Some people spend years researching and fretting over LASIK and PRK, the two laser vision correction (LVC) techniques, only to find that they were never a candidate in the first place. That can be a major disappointment; the only way to avoid this disappointment is by having a full and comprehensive vision correction exam.
There are several factors that could mean LVC isn’t right for you. Here are the main ones:
Overall Eye Health
Corneal thickness is a major factor. LVC surgery requires enough thickness of the cornea to maintain strength and shape. If your cornea is too thin, it may result in complications. This was a significant factor in the older microkeratome method and why some people were not considered good candidates; however advances in technology have made LASIK possible for many of these patients. PRK instead of LASIK is often recommended if the cornea is too thin for LASIK since it thins the cornea less. The only way to measure the thickness of the cornea is during a thorough eye examination by a trained eye doctor.
Keratoconus is a disease of the cornea, and if you have it, LASIK would not be right for you. People are sometimes told they have Keratoconus when they have a different condition that may not be a problem for LASIK. That’s why we always double check any previous diagnosis.
Cataracts are a clouding or opacity of the natural lens inside the eye. They don’t necessarily prevent you from having LASIK; it depends on their type and location. Again, we always check for cataracts at our vision correction exam.
Physical Illnesses or Conditions
Uncontrolled or severe Lupus, Rheumatoid Arthritis, or Fibromyalgia (FMS) can indicate a compromised autoimmune system, which might complicate the healing process. Osteoarthritis or age-related arthritis is not a problem as far as LVC is concerned. If you have any questions about which type of arthritis you have, give us a call and we will help you sort it out.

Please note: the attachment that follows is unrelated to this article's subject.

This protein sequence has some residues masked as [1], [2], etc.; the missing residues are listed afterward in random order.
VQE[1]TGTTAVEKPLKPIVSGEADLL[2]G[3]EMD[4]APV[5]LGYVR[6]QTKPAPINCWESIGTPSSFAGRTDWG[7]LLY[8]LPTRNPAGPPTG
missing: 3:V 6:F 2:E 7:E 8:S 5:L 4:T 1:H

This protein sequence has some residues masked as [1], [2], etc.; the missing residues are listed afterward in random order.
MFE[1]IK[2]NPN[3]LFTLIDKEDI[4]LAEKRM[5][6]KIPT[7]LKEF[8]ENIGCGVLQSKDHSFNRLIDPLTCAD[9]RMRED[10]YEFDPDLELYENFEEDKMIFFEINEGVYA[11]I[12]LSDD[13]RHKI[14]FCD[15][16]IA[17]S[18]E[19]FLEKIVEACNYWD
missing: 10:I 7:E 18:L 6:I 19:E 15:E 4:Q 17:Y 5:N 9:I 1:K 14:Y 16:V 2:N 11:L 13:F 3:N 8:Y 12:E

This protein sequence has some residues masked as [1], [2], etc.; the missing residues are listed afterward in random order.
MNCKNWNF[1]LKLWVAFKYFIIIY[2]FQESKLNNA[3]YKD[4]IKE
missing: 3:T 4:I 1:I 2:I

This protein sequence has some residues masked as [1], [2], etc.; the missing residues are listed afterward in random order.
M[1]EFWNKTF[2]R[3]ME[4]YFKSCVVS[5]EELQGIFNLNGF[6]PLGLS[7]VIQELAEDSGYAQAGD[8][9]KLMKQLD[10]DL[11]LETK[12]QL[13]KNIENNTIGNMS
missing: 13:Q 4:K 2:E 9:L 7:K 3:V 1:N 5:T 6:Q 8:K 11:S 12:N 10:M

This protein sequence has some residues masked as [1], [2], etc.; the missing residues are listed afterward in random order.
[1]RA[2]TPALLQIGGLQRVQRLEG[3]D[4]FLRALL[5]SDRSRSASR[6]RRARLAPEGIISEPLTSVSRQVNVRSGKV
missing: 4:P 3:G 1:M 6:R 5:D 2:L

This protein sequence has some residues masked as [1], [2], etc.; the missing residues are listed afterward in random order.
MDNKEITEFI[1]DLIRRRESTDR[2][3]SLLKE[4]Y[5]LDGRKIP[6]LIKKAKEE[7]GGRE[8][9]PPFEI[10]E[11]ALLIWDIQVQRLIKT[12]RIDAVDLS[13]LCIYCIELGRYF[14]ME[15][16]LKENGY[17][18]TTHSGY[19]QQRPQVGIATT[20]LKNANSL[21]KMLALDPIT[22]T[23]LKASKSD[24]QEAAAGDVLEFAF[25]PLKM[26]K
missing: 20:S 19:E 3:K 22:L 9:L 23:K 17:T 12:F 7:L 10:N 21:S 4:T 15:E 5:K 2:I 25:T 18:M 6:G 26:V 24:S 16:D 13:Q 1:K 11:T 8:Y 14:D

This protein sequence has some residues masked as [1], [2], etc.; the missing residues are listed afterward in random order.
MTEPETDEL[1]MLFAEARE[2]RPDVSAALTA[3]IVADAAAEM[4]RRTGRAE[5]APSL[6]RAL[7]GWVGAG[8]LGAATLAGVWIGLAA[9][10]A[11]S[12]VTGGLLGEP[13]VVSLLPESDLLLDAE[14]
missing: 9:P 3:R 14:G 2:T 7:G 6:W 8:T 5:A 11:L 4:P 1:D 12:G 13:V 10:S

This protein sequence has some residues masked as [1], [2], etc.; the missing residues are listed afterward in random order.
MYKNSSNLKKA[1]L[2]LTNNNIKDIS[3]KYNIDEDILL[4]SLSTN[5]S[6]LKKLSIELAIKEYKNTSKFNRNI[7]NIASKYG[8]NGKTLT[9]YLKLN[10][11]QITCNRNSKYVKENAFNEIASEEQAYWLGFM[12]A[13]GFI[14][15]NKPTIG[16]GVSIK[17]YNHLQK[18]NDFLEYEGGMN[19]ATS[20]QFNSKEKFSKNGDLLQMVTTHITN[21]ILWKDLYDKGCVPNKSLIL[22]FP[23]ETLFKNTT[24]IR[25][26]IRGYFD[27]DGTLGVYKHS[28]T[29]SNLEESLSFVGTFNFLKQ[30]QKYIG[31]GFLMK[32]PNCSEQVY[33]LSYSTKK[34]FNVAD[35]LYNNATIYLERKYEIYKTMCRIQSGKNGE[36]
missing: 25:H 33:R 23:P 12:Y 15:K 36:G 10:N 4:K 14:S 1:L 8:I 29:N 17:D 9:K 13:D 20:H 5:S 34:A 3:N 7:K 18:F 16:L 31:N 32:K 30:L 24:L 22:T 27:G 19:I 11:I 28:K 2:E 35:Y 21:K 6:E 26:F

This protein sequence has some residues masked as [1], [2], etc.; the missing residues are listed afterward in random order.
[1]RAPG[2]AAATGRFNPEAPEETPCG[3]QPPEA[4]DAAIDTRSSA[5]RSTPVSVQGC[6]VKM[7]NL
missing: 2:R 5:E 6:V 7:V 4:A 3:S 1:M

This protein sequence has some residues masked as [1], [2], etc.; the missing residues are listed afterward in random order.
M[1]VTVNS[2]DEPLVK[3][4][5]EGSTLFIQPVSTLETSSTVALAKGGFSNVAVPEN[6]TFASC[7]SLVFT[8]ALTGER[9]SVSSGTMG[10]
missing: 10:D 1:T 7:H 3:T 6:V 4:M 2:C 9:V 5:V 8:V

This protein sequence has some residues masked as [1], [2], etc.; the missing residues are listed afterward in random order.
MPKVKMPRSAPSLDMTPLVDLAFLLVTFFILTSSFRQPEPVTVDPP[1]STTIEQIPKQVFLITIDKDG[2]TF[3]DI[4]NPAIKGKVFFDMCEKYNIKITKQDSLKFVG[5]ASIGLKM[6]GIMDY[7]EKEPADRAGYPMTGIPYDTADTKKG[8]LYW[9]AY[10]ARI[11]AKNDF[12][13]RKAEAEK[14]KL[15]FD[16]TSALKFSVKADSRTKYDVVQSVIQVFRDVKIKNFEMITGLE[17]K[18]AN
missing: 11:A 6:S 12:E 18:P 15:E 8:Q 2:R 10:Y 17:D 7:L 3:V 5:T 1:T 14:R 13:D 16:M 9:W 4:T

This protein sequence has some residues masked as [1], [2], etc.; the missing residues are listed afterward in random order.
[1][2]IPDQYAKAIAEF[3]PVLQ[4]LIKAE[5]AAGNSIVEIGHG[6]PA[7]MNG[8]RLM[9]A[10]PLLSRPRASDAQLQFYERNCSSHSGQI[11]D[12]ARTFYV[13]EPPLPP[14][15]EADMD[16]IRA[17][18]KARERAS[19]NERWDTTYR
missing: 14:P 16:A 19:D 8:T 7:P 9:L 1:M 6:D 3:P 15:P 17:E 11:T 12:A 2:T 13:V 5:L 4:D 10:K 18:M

Uncontrolled diabetes may rule out vision correction as an unstable blood sugar level will affect the precise measurements necessary for the procedure. Diabetes can also cause diabetic retinopathy, which may compromise vision due to changes in the retina. This too may or may not be a contraindication to vision correction. We’ll help you establish whether or not diabetes is an issue at the consultation.
Pregnancy, for some women, can cause temporary changes in their eyes. For that reason, we do not perform LVC during pregnancy as we want to make sure we are treating the person’s real prescription and not a temporary change. We can treat new mothers as soon as 6 weeks postpartum. Nursing mothers may want to wait until one month after nursing has ended to have LVC. Changes in hormone levels before then can lead to the possibility of decreased accuracy similar to the inaccuracies found in expectant mothers; however, over the years we have had some women opt for LVC while still nursing and we have not seen any negative effects.
Age and Lifestyle
A good LVC candidate is generally between the ages of 18 and 60. Many people under the age of 18 have not finished growing, so their vision may not have stabilized. Adults over age 60 are more likely to have other eye problems such as cataracts, and the treatments for those problems can often achieve many of the same results as LASIK. It should be noted that LASIK or PRK can be performed after cataract surgery on patients of any age to help eliminate the need for eyeglasses.
LVC surgery can greatly enhance your life; however, some lifestyle factors need to be taken into account, particularly after the procedure. If you regularly participate in any of these activities, or if you wish to but can’t because of your eyesight or lenses, let us know so we can help you determine if LVC is right in terms of your lifestyle:
- Swimming and water sports – One of the benefits of LVC is the freedom to go swimming and enjoy scuba-diving and water-skiing, but you will need to avoid all water sports for at least a few weeks after vision correction surgery to help prevent infection.
- Contact sports – You absolutely must cease all contact sports for at least one month after vision correction surgery. A blow to your eyes before healing is complete can cause flap complications. You may want to consider PRK if you are actively engaged in or plan to be engaged in contact sports.
Before you decide you are not a candidate due to any of the above, call us first and let us help you verify the facts.
To find out conclusively whether or not LVC is right for you, schedule your free LASIK Consultation.